Assassin’s Bullet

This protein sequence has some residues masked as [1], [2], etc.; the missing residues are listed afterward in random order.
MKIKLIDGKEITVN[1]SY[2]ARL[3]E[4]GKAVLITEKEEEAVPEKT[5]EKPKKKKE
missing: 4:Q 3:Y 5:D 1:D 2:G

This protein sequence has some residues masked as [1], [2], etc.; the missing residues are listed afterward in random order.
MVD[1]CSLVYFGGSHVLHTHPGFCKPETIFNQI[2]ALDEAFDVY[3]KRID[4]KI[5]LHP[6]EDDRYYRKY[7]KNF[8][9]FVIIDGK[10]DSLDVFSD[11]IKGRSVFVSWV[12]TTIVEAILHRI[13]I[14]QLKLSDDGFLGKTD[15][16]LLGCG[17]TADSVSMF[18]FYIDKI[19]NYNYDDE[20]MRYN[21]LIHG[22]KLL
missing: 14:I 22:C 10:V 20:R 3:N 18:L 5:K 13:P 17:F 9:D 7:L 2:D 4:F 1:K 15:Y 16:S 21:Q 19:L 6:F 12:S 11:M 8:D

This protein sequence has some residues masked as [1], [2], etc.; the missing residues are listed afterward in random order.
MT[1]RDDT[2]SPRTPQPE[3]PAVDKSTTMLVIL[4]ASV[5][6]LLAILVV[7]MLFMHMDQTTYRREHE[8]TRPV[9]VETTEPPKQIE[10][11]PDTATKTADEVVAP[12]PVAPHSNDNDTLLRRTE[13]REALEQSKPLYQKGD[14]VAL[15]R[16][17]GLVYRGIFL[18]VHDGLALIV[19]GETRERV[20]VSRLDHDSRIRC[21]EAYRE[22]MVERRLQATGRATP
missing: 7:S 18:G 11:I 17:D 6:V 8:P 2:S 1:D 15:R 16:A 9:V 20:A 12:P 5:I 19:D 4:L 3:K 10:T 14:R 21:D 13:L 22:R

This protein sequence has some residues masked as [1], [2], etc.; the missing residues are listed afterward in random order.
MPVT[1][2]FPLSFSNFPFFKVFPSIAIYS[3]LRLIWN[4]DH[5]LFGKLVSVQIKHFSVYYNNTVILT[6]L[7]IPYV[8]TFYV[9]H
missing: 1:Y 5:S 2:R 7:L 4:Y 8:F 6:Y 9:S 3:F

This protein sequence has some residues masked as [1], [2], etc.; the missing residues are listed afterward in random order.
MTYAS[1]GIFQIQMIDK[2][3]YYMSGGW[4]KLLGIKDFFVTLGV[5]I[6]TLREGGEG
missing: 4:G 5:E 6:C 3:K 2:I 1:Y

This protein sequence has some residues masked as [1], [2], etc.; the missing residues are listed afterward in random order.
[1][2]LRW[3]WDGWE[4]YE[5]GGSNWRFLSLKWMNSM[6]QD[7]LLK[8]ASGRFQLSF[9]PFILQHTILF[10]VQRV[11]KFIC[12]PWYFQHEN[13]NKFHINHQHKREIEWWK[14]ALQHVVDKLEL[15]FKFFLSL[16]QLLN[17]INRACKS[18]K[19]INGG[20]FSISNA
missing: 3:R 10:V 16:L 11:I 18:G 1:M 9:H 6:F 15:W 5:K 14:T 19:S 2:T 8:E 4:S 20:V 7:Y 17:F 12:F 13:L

Fans of incessant flashbacks and endless whooshing zooms into close-ups will find much to love about Assassin’s Bullet; less satisfied, alas, will be those with a fondness for lucid plotting, compelling intrigue, and credible performances. Director Isaac Florentine can’t go five minutes without indulging in a sudden, jarring jump back in time to the death of Vicky’s (Elika Portnoy) parents at the hands of a suicide bomber, a childhood tragedy that she continues to wrestle with as an adult on the couch of therapist Dr. Kahn (Timothy Spall) in Sofia, Bulgaria. Those memories are shot in overblown whites and depicted in a goofily fragmented manner that bluntly hints at Vicky’s close relationship to an assassin of “bad Muslim jihadists” being tracked by “exemplary” American federal agent Robert (Christian Slater), who’s still grieving over his dead wife. As Slater broods with over-the-top intensity, Donald Sutherland (playing Robert’s U.S. ambassador boss) sleepwalks through a role that only requires him to smile and occasionally twirl a coin around his fingers. Meanwhile, the eventual Manchurian Candidate–style revelations are telegraphed a mile away, and yet still manage to make no logical sense unless one simply assumes that the main characters are, in fact, literally blind.